More recently, Abrahamson has been studying the dynamics of moderately messy system - offices, organizations and even industrial districts - that would function less well were they any less messy or any more orderly. A summary of his scholarly work was published in Research in Organizational Behavior under the title "Disorganizational Theory and Disorganizational Behavior: Towards and Etiology of Messes" (2002). Most recently, Abrahamson has coauthored, with David Freedman, a book that popularizes these ideas about the benefits of moderately messy system: A Perfect Mess: The Hidden Benefits of Disorder, How cluttered closets, jumbled offices, and on-the-fly planning make the world a better place (Little, Brown and Company, 2007).

He lectures and consults on these topics for companies around the world.

This event is sponsored by the Student Leadership and Ethics Board.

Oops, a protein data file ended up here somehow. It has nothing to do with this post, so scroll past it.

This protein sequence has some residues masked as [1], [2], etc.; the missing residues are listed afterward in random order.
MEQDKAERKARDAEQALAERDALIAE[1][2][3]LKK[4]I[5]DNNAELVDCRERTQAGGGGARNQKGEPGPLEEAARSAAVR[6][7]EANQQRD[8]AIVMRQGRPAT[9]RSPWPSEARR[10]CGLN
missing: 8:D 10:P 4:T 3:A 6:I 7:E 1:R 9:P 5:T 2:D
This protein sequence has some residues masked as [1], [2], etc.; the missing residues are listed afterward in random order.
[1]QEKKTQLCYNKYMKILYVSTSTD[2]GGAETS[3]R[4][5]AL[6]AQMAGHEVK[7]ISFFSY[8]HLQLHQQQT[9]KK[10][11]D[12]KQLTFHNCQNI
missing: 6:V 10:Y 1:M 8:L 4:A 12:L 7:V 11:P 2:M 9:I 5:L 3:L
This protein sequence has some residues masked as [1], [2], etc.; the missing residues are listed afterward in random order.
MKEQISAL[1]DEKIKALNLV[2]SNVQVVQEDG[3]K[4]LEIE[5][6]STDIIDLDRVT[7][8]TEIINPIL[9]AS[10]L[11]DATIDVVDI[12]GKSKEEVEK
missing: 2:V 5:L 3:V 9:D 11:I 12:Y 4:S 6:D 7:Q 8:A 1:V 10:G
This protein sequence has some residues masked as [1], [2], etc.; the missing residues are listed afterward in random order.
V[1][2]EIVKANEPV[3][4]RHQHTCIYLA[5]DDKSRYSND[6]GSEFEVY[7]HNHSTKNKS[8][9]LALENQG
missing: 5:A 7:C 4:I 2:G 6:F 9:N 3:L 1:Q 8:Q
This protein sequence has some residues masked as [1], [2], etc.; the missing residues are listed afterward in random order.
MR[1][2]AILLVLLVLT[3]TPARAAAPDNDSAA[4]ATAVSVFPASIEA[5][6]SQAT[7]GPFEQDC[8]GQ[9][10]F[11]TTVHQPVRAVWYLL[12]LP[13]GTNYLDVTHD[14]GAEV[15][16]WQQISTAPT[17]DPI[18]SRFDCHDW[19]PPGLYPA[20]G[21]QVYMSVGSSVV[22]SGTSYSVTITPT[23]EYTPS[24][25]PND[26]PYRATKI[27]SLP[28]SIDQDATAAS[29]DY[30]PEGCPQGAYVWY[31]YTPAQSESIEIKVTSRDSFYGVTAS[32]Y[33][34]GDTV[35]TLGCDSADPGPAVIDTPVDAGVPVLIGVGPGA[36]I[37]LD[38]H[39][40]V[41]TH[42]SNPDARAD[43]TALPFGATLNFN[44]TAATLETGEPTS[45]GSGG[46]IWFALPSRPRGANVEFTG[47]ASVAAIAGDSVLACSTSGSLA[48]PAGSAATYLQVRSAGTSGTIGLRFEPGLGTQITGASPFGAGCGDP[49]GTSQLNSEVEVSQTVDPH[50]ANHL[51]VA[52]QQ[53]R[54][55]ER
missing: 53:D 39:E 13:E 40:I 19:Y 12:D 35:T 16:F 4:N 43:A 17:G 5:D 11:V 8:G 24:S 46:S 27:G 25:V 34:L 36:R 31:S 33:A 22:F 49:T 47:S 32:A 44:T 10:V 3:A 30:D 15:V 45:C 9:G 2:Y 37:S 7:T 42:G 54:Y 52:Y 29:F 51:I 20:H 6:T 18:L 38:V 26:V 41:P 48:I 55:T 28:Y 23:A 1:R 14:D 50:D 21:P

The KPMG Peat Marwick / Stanley R. Klion Forum: William Lauder, Executive Chairman of the Estée Lauder Companies

Tuesday, February 19, 2013
6:00-7:30 p.m.
Feldberg Space (1st Floor), Warren Hall
Moderated by Professor Kathy Phillips, Columbia Business School

William P. Lauder is the son of Leonard and Evelyn Lauder and the grandson of Estée and Joseph Lauder. Mr. Lauder became Executive Chairman and Chairman of the Board of Directors of the Estée Lauder Companies in July 2009. He was Chief Executive Officer from July 2004 through June 2009. During his five-year tenure as chief executive, he expanded the Company’s international presence and distribution channels and greatly strengthened the brand portfolio.

He joined the Company in 1986 as Regional Marketing Director of Clinique U.S.A. in the New York metro area. In 1990 he led the creation of the Origins brand and its innovative store-within-a store concept. He subsequently was promoted to several senior leadership positions; he led the worldwide businesses for Clinique and Origins and oversaw the Company’s free-standing stores and Internet business. In 2003 he became Chief Operating Officer, with oversight of all the Company’s global operations, as well as nine specialty brands and the retail business.